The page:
By: Jennifer Shu, MD, FAAP
You've probably heard that when your baby is around 6 to 9 months old, it's time to begin moving away from bottle feeding. But like many parents, you may feel a little apprehensive about this next step in your child's growth and development.
If your little one pouts, shouts or bursts into tears when you offer them a "big kid cup," take a deep breath. Protests like these are totally normal! After all, little humans don't like letting go of familiar habits any more than we do. And the comfort they get from sucking on a warm bottle can be hard to give up.
Like all growth stages your child will pass through, this one takes patience and time. But there are many good reasons not to give in when your child demands a bottle.
Why prolonged bottle feeding can cause health problems
Pediatricians and dentists stress the benefits of training your child to drink from a cup at mealtime as you gradually reduce the number of bottle feedings. Ideally, this transition will begin around 6 months, when you offer your child a cup for the first time. You will then reduce the number of bottle feedings slowly, completing the transition sometime between 12 and 18 months.
Letting children bottle-feed longer than this can cause them to:
- Skip meals. Little ones who sip on bottles during the day often don't feel hungry at mealtimes. This may mean they're getting less of the fiber and rich nutrients found in solid foods. If you're begging your child to eat, bottles might be the cause.
- Reach an unhealthy weight. For many kids, bottles become high-calorie meal supplements and snacks, leading to toddler obesity. And while many people find chubby toddlers adorable, pediatricians point out that early obesity sets the stage for weight (and health) problems later in life.
- Develop cavities. Early childhood caries, sometimes called "baby bottle tooth decay" or baby tooth cavities, happen when your child's teeth are constantly bathed in milk, formula, juice or other drinks. Little ones who drink from bottles well into their second year may also have tooth alignment problems and even speech delays, since little mouths need to strengthen the muscles for clear speech.
- Resist even more. Toddlers cling to their bottles even more fiercely as time goes by. This can trigger a major power struggle between you and your child, so starting early is the healthiest path for both of you.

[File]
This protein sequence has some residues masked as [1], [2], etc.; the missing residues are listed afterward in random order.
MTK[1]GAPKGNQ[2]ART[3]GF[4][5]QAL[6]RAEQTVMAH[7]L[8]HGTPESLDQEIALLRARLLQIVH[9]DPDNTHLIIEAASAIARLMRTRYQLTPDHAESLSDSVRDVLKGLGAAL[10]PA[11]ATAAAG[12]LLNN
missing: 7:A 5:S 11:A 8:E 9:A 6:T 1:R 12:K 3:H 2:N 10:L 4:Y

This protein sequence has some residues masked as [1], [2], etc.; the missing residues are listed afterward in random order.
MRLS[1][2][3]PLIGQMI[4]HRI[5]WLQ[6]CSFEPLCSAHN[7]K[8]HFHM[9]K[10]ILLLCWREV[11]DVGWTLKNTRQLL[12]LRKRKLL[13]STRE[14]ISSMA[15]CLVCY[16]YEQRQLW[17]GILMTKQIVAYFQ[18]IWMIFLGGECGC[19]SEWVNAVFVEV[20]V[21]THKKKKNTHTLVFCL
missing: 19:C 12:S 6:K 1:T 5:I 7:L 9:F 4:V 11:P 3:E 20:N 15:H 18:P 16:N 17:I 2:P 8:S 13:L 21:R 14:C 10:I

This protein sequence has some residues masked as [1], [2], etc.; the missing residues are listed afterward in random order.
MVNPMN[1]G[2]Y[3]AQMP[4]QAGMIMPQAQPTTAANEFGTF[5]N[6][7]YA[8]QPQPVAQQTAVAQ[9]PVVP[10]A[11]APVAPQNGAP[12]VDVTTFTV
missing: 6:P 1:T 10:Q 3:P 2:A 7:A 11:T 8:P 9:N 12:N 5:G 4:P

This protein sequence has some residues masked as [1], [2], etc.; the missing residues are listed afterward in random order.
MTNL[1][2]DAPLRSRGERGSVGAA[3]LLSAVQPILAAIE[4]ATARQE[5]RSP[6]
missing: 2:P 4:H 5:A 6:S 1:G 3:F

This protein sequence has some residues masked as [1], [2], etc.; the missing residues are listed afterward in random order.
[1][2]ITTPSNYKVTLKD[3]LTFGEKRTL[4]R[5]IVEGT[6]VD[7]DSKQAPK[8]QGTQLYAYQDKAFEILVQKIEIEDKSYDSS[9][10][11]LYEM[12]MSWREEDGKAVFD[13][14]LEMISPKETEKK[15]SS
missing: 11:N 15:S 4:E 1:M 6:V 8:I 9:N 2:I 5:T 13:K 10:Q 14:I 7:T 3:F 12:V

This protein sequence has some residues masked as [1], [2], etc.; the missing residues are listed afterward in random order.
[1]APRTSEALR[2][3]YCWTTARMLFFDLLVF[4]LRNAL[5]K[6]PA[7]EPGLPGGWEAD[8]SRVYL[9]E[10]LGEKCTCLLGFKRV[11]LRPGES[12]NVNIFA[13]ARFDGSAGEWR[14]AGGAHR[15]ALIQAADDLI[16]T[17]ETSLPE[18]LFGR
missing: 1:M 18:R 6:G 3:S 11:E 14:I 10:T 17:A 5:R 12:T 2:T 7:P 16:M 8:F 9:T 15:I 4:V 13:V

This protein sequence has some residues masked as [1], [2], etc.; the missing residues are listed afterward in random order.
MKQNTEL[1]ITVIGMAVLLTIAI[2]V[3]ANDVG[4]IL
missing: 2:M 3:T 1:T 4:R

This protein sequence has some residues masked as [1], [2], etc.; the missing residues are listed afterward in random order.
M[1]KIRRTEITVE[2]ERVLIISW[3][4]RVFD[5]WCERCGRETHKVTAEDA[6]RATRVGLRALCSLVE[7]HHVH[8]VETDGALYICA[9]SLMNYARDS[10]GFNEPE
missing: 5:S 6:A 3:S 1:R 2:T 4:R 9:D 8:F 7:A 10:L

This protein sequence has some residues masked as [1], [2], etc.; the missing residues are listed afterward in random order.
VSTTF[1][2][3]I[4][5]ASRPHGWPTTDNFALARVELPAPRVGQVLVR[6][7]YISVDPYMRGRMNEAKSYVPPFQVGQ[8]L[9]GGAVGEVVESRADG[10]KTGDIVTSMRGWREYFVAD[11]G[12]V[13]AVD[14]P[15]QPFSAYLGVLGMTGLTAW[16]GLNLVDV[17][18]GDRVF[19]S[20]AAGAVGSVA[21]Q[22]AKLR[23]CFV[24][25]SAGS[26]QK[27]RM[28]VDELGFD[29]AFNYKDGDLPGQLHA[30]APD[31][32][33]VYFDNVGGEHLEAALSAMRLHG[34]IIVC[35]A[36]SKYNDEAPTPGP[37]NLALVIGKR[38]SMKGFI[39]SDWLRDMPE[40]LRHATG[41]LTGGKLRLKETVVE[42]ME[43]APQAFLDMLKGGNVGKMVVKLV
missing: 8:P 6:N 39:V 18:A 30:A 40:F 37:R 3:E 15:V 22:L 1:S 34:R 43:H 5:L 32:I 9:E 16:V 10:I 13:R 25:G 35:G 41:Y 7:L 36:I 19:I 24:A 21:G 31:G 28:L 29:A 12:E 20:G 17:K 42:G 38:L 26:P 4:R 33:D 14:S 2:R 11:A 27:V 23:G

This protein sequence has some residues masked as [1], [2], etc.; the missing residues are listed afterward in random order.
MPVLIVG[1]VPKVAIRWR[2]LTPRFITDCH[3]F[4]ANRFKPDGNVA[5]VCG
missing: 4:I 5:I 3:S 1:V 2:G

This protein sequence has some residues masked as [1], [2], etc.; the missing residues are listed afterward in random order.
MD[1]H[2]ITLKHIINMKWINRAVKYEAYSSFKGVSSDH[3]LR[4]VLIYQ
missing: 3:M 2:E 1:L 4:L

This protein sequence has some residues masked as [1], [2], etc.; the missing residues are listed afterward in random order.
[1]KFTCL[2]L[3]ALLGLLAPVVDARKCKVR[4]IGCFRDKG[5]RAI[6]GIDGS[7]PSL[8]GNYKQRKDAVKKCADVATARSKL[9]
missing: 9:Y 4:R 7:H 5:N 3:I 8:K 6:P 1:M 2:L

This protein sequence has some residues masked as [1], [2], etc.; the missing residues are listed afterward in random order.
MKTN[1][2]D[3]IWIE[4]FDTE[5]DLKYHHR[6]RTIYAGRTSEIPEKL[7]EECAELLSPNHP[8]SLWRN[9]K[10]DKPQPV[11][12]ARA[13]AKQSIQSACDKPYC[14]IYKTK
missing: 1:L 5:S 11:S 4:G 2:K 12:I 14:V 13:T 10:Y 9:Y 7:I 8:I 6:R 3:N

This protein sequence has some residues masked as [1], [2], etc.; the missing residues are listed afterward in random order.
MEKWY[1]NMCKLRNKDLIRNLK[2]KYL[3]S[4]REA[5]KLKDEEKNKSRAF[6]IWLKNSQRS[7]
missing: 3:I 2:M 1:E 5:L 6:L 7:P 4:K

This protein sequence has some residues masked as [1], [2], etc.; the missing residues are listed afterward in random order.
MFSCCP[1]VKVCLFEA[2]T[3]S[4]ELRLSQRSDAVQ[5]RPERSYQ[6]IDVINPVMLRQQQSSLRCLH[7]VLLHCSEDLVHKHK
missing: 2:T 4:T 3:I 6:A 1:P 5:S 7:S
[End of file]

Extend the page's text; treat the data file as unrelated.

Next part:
Tips for a smoother transition to drinking from a cup
The American Academy of Pediatrics (AAP) recommends that you offer your child a cup when they start eating solid foods, usually around 6 months. You can use a "sippy" (training) cup with a spouted lid or offer a cup and straw. Some children may choose to drink from an open cup without a straw – and that's just fine, too.
Sippy cups should be used only while little ones are learning. It's healthiest for kids to drink from an open cup by about 2 years of age. (If your child has a chronic illness, physical differences or shows signs of small motor skill delay, ask your pediatrician to help you put together a schedule that follows your child's abilities.) When your child is using a sippy cup, only fill them with plain fluoridated water without juice or sugar.
Move away from the bottle gradually. When you begin weaning, tell your child they can drink from a bottle at mealtimes. Gradually eliminate bottle feedings at other times, especially naps or bedtime. Be ready to offer extra snuggles, songs or bedtime stories so your child feels reassured, but learns to self-soothe without a bottle. Giving your child plain water in bottles between meals and then moving to plain water in sippy cups or cups can help with the transition.
Start offering a cup to your child as early as 6 months. Bring one to the table with your child's plate and encourage them to give it a try. Begin by putting formula or breast milk in their cup—whatever they're drinking already. (This might feel more natural than starting with water.) As they get the hang of things, you can fill their cup with plain water at mealtimes, too.